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Evaluation of the Insomnia Patient

      Insomnia is the most common sleep disorder in the industrialized world, with one third of adults reporting occasional insomnia symptoms (difficulties initiating sleep, maintaining sleep, waking too early, or poor quality sleep), and more than 1 in 10 reporting chronic difficulties that produce daytime consequences [
      • Ford D.E.
      • Kamerow D.B.
      Epidemiologic study of sleep disturbances and psychiatric disorders. An opportunity for prevention?.
      ,
      • Üstun T.B.
      • Privett M.
      • Lecrubier Y.
      • et al.
      Form, frequency and burden of sleep problems in general health care: a report from the WHO Collaborative Study on Psychological Problems in General Health Care.
      ,
      • Ancoli-Israel S.
      • Roth T.
      Characteristics of insomnia in the United States: results of the 1991 National Sleep Foundation Survey. I.
      ]. When chronic, insomnia is associated with wide-ranging adverse daytime outcomes, including decreased quality of life, increased risk for psychiatric disturbances, increased work absenteeism, and poor interpersonal functioning. Despite its significant economic and personal burden, several reports suggest that insomnia is underrecognized, underdiagnosed, and undertreated [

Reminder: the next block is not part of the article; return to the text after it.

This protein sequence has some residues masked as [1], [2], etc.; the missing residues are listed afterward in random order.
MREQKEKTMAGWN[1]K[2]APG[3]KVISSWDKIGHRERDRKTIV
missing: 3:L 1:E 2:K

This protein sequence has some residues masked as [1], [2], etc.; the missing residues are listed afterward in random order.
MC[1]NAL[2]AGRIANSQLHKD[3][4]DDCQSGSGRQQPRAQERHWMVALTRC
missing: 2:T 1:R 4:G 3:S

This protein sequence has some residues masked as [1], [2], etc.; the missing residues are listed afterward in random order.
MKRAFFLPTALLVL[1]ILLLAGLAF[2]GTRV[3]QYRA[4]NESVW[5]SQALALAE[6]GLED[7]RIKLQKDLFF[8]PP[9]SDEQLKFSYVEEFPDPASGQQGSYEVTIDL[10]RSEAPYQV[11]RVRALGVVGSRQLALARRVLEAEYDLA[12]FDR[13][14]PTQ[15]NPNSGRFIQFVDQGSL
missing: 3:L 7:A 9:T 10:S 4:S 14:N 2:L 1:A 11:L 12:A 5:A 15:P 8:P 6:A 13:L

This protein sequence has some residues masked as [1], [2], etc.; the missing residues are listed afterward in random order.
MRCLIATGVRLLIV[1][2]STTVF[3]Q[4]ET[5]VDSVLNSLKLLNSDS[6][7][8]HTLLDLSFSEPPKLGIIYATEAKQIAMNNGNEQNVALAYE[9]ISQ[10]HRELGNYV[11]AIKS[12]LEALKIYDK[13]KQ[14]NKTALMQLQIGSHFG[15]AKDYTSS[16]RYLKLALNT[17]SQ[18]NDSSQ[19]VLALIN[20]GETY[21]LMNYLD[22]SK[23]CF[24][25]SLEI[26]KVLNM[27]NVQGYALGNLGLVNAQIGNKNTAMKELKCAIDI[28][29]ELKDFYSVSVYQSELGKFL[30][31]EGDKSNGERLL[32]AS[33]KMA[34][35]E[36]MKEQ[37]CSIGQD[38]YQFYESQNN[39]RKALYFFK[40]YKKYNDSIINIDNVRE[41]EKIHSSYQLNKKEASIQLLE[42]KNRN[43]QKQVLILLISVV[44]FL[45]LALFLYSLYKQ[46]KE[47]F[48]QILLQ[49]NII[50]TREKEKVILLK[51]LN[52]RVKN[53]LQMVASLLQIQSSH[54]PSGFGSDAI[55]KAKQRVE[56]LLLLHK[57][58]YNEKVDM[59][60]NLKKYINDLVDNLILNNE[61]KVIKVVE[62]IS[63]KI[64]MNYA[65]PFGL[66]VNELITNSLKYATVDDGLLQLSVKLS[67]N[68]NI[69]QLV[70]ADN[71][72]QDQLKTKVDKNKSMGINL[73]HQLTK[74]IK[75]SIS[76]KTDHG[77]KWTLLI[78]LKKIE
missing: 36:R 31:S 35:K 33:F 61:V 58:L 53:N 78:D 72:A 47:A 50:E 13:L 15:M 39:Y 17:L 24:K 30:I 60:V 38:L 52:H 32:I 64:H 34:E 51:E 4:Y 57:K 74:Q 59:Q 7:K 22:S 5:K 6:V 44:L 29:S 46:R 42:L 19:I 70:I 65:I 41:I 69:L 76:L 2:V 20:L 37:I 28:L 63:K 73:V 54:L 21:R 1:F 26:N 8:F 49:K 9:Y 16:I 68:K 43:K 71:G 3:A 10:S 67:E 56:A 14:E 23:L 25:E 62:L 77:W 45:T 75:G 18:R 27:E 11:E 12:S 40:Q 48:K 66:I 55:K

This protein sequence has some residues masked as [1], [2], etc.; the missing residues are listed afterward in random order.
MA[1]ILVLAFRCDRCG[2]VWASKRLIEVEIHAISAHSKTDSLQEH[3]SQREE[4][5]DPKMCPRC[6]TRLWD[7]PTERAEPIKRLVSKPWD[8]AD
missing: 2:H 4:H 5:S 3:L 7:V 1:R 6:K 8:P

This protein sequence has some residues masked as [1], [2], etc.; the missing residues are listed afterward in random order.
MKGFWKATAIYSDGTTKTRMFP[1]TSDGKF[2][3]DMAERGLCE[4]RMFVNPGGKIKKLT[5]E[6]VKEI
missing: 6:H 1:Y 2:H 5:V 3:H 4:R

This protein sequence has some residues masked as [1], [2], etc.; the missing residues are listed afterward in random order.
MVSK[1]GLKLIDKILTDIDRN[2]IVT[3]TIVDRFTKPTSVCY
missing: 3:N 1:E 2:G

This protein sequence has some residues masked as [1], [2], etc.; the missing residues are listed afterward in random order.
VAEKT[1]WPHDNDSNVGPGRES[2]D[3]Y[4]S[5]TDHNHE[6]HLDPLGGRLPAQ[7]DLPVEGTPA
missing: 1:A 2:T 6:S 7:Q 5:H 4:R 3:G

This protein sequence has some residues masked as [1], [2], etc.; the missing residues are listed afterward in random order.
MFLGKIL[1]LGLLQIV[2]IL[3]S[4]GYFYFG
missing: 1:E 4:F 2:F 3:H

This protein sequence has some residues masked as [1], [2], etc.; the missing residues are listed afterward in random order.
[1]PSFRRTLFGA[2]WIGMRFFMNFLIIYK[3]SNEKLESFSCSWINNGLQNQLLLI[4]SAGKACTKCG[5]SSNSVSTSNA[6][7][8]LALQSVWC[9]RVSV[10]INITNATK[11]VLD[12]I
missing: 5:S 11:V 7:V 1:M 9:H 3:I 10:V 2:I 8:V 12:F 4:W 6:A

• Ancoli-Israel S.
      • Roth T.
      Characteristics of insomnia in the United States: results of the 1991 National Sleep Foundation Survey. I.
      ,
      • Costa E.
      • Silva J.A.
      • Chase M.
      • et al.
      Special report from a symposium held by the World Health Organization and the World Federation of Sleep Research Societies: an overview of insomnias and related disorders-recognition, epidemiology, and rational management.
      ].
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